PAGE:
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The Ins and Outs of the Lyme Disease Causing Bacteria, Borrelia

Quantitative Biology Colloquium

The Ins and Outs of the Lyme Disease Causing Bacteria, Borrelia
Series: Quantitative Biology Colloquium
Location: Hybrid: Math 402/Online
Presenter: Scott Sawyer, Department of Physics, University of Arizona


Lyme disease is caused by the spirochete bacterium Borrelia burgdorferi and is the most common tick-transmitted illness in the United States. The pathogenesis of this disease requires borrelia to travel from the tick midgut to the mammalian host. On this journey, the bacteria must traverse several different liquid-tissue interfaces. In our lab we have developed a novel assay for imaging borrelia at a liquid-gelatin interface, where the gelatin mimics the tissue of the host. Interestingly, single bacteria in the liquid rarely if ever enter the gelatin on their own. Instead, we have found that invasion into the gelatin involves high density clumps of borrelia that form in the liquid, bind at the liquid-gelatin interface, and enable the quick transmission of the bacteria into the gelatin. I will discuss my work to track these aggregates and determine the fundamental physical parameters for how they facilitate invasion and will also describe future experiments aiming to determine the mechanisms borrelia use to penetrate tissue barriers and migrate through its hosts.  In addition I will show experimental results where borrelia respond to mechanical changes in their environment.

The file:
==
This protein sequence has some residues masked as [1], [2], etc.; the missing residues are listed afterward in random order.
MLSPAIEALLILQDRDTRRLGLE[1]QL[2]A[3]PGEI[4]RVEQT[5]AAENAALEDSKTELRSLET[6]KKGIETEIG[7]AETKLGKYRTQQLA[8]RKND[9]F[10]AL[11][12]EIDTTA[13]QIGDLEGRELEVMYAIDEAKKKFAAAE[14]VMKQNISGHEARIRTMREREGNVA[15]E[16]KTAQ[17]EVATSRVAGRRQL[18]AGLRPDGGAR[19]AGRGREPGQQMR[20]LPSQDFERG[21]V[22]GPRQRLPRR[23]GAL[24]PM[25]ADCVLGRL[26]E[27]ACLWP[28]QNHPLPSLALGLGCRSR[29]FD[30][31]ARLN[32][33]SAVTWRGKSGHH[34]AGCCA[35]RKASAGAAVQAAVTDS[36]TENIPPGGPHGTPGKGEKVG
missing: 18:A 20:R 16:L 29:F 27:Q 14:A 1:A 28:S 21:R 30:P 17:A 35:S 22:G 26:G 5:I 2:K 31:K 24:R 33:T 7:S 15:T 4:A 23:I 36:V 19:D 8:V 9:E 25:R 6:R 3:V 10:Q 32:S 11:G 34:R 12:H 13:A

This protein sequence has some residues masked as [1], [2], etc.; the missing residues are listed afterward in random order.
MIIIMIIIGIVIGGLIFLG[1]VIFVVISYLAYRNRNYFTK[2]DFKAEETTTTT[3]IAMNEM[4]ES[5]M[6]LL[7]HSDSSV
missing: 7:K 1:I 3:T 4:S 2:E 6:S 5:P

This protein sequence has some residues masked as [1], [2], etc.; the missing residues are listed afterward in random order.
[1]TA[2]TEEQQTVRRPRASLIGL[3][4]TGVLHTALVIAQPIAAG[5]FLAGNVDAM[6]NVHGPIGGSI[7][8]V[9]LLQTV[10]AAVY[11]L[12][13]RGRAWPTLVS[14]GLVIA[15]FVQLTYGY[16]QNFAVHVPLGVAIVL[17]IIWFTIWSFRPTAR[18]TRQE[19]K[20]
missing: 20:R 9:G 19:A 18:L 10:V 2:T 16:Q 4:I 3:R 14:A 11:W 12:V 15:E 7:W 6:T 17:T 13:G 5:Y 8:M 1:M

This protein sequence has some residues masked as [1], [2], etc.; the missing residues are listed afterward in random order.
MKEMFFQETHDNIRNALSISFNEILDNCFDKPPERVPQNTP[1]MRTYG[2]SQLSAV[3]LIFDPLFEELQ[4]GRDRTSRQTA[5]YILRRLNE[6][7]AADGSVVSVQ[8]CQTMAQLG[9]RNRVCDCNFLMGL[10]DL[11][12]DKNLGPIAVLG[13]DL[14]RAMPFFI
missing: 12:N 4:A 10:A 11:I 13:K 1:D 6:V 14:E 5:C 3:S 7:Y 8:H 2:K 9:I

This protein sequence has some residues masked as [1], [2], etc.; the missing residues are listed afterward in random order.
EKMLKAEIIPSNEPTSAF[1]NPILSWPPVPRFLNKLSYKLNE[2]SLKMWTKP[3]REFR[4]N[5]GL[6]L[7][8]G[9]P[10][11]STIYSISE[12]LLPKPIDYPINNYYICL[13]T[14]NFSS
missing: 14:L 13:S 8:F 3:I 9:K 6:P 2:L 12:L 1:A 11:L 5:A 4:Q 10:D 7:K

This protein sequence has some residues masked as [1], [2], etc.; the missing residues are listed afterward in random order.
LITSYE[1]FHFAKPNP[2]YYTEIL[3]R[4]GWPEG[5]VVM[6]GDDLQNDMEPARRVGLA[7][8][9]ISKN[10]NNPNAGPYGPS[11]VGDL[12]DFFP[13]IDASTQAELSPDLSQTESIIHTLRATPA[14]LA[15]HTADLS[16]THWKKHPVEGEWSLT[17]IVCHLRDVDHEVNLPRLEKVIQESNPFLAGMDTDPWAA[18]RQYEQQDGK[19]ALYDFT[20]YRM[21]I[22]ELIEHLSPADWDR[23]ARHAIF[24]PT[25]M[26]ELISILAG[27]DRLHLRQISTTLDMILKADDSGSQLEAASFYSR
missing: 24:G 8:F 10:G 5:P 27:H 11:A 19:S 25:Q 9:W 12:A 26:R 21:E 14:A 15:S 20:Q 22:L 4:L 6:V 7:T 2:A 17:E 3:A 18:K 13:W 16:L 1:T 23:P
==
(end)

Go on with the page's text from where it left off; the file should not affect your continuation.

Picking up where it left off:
Math Building, Room 402 and
Password: math